Asians and Asian Americans were the fastest growing segment of the senior population from 2000 to 2014, according to the AAF report, with growth of approximately 80 percent.
“The new immigrants that come over, the younger generation, work many years and are able to apply for their family, the older generation, to come here,” Tam said, adding that most older immigrants that come to reunite with their families do not speak English and have problems navigating New York City.
The Chinese Consolidated Benevolent Association tries to provide the elderly with practical needs to survive in New York City, mostly free of charge, Tam said. Some of the programming includes applying for a green card, learning how to pay utility bills, finding housing and food vouchers, and understanding the U.S. Postal Service. Volunteers and retirees do the training.
“We have to maintain our low labor cost and our labor is underpaid,” said Tam, noting that even full time staff, including himself, makes minimum wage. “It’s tough, for that amount of money most people don’t want to work [here] unless you’re a retiree.”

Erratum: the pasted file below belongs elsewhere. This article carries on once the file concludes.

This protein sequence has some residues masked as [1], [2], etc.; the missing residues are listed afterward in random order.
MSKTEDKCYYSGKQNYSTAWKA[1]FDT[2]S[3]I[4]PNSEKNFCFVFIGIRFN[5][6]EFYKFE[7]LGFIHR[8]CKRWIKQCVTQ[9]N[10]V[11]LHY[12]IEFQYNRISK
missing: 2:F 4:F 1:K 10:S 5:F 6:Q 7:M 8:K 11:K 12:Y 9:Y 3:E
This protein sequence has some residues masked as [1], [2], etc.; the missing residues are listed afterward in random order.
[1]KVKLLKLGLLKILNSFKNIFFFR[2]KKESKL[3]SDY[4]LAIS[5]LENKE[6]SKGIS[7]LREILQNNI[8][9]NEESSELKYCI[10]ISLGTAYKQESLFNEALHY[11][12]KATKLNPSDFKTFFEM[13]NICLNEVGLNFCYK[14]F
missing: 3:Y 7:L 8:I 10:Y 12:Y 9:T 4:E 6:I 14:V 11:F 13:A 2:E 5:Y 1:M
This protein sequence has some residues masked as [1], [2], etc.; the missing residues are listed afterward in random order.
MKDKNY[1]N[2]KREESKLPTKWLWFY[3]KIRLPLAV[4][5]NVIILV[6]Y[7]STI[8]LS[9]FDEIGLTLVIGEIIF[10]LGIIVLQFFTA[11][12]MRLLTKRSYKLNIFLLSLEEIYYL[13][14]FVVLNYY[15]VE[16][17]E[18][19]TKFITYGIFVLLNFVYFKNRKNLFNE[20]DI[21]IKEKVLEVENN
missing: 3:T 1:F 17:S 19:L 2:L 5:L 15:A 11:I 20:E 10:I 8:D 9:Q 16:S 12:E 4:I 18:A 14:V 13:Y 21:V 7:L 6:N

Even though the adult literacy classes charge a fee, Tam said that money solely goes to the teachers, who also earn minimum wage.
Chen of the Greater Chinatown Community Association said that his organization experiences similar struggles.
“We provide low-cost SAT classes for immigrant families and if we have more funding we could ideally eliminate the cost,” he said. “Because we still have to pay the teachers. Why teach for free when you can get paid $30-$40 an hour?”
A growing number of social service organizations in the Asian-American community are struggling to stay afloat and pay their workers a livable wage, according to Chen, who attributes part of the problem to the model minority myth. Even the Chinese-American Planning Council, one of the largest social service organizations in the country, also said it is severely underfunded.